Kindergarten: Milestones and Development Articles
Just because your kid has conquered rookie jitters doesn't mean you don't have Major League anxieties of your own. Here are six questions we hear a lot, about reading, math, attention, speech, hand-eye coordination. Read what experts say about what's on track and what's not.
At home, lots of kindergarteners struggle with issues like transitions and directions. Kindergarten teachers see this in school, too. But there's good news: lots of great teacher tactics work just as well at home.
If you've got a young child, you've probably seen it already: the pressure's on to read early. Maybe you've heard other parents choosing academic preschools or debating different reading software programs. Nowadays, you might even catch a kid or two reading chapter books by the end of kindergarten.
Throw a kindergarten graduation party with an "Oh, the Places You'll Go!" theme.
As kids make the jump to kindergarten, they'll be expected to do more and more on their own. You can help, by encouraging independence at home. Here are seven items that teach kids to get ready, without help from mom and dad:
As the first day of school approaches, excitement is in the air. If your child is starting kindergarten, there's probably more than excitement, there's a bit of anxiety, too. Here's how to combat a stomach full of butterflies-- your child's and your own.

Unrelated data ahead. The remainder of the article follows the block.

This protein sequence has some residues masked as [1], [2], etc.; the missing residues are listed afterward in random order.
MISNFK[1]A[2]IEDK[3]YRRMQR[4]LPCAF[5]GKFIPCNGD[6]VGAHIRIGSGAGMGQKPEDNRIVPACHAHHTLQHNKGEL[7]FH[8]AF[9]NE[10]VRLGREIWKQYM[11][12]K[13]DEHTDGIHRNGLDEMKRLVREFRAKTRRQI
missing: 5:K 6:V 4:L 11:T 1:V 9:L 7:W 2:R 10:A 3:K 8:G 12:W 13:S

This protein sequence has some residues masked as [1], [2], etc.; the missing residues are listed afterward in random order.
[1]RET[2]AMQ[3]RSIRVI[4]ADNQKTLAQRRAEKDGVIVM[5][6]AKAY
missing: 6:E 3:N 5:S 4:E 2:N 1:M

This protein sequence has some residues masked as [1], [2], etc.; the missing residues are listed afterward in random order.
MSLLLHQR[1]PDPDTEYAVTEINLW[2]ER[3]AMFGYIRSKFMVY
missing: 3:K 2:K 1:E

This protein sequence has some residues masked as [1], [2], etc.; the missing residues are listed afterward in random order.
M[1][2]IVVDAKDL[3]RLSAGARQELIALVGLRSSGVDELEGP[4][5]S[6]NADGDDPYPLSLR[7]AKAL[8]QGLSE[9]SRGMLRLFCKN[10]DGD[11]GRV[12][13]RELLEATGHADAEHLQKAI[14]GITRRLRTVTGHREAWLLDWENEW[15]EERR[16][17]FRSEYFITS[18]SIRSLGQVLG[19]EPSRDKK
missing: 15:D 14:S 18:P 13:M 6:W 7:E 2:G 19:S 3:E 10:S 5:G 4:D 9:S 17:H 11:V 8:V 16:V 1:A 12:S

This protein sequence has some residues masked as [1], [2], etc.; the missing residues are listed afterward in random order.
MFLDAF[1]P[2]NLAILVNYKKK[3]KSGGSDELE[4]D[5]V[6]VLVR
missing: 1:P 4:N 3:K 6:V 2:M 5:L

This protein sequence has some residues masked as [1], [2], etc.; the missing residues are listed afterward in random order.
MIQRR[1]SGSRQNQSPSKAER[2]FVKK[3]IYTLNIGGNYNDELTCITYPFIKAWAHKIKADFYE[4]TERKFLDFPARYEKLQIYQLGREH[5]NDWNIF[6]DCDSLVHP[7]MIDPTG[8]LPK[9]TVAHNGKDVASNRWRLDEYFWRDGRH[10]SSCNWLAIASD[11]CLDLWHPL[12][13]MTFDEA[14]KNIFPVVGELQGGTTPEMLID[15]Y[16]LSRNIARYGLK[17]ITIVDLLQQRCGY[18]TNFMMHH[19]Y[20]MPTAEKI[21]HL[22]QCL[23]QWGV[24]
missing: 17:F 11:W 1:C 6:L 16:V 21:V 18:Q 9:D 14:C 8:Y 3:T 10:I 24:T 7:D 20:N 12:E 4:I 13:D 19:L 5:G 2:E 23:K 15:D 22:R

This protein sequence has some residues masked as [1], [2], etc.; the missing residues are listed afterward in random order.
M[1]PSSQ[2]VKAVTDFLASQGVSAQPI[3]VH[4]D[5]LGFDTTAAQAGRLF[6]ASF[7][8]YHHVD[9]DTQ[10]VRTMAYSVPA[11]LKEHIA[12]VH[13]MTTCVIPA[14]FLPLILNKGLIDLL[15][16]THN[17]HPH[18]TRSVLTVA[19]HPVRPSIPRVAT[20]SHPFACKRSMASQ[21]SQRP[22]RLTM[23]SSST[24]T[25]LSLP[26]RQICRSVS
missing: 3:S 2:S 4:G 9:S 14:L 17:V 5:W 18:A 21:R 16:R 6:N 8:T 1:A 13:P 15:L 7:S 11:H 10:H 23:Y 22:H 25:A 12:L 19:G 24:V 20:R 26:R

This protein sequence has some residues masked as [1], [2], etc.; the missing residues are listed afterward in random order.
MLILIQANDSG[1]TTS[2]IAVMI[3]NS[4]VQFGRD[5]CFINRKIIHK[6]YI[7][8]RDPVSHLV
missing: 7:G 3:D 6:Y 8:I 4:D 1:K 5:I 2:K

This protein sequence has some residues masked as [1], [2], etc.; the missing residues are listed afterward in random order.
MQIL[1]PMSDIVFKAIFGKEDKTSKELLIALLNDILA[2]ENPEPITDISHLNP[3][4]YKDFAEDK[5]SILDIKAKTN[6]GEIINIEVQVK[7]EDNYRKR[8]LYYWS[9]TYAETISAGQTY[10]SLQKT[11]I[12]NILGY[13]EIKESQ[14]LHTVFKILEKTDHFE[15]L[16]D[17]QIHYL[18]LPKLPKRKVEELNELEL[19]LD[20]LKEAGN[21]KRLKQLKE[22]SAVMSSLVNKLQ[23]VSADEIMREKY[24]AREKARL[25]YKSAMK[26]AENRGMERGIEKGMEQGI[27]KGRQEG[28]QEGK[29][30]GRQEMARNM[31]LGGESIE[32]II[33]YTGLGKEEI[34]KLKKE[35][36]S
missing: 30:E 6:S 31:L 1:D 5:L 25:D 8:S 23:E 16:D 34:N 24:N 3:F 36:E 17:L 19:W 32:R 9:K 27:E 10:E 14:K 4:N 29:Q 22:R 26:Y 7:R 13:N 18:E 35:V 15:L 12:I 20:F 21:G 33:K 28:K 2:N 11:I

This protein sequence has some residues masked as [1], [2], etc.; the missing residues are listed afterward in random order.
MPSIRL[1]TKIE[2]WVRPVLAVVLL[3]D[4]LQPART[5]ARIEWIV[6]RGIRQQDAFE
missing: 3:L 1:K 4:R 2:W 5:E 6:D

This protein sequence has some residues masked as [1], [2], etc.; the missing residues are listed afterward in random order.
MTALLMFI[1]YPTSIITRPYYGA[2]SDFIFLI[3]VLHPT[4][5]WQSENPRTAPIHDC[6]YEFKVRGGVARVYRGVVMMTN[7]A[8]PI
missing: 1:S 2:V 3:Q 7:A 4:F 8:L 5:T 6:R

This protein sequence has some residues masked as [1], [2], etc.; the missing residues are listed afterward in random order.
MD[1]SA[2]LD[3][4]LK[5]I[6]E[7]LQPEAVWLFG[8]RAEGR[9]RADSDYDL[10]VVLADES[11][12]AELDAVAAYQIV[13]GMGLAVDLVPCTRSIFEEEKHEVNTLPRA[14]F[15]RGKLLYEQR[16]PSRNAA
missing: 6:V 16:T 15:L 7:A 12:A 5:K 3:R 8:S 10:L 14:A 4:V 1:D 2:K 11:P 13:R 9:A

Does your kindergartener still struggle to pronounce certain sounds? Although your first reaction might be to worry about speech delays or impediments, difficulty with a few sounds in kindergarten is still normal. So how much of what your child says can be understood, and how will you know when to ...
The new school year is coming fast. But there are still a few more weeks of summer to get your child ready. Here's a breakdown of what a kindergartener should be able to do physically, so you can keep your child on track:
Reading, writing, and arithmetic are headline items in kindergarten, but there's a crucial skill that underlies success in all of them. It's a child's capacity for focus, and without enough of it--well, a young learner can get into big trouble. Read here to see how you can help.
Rhyme is a staple of American childhood. Kids learn early on how Jack and Jill went up the hill and the Cat in the Hat came back. As kooky as these rhymes are, they may actually have a serious role in child development: research shows that rhyme is a powerful tool in helping children learn to read.
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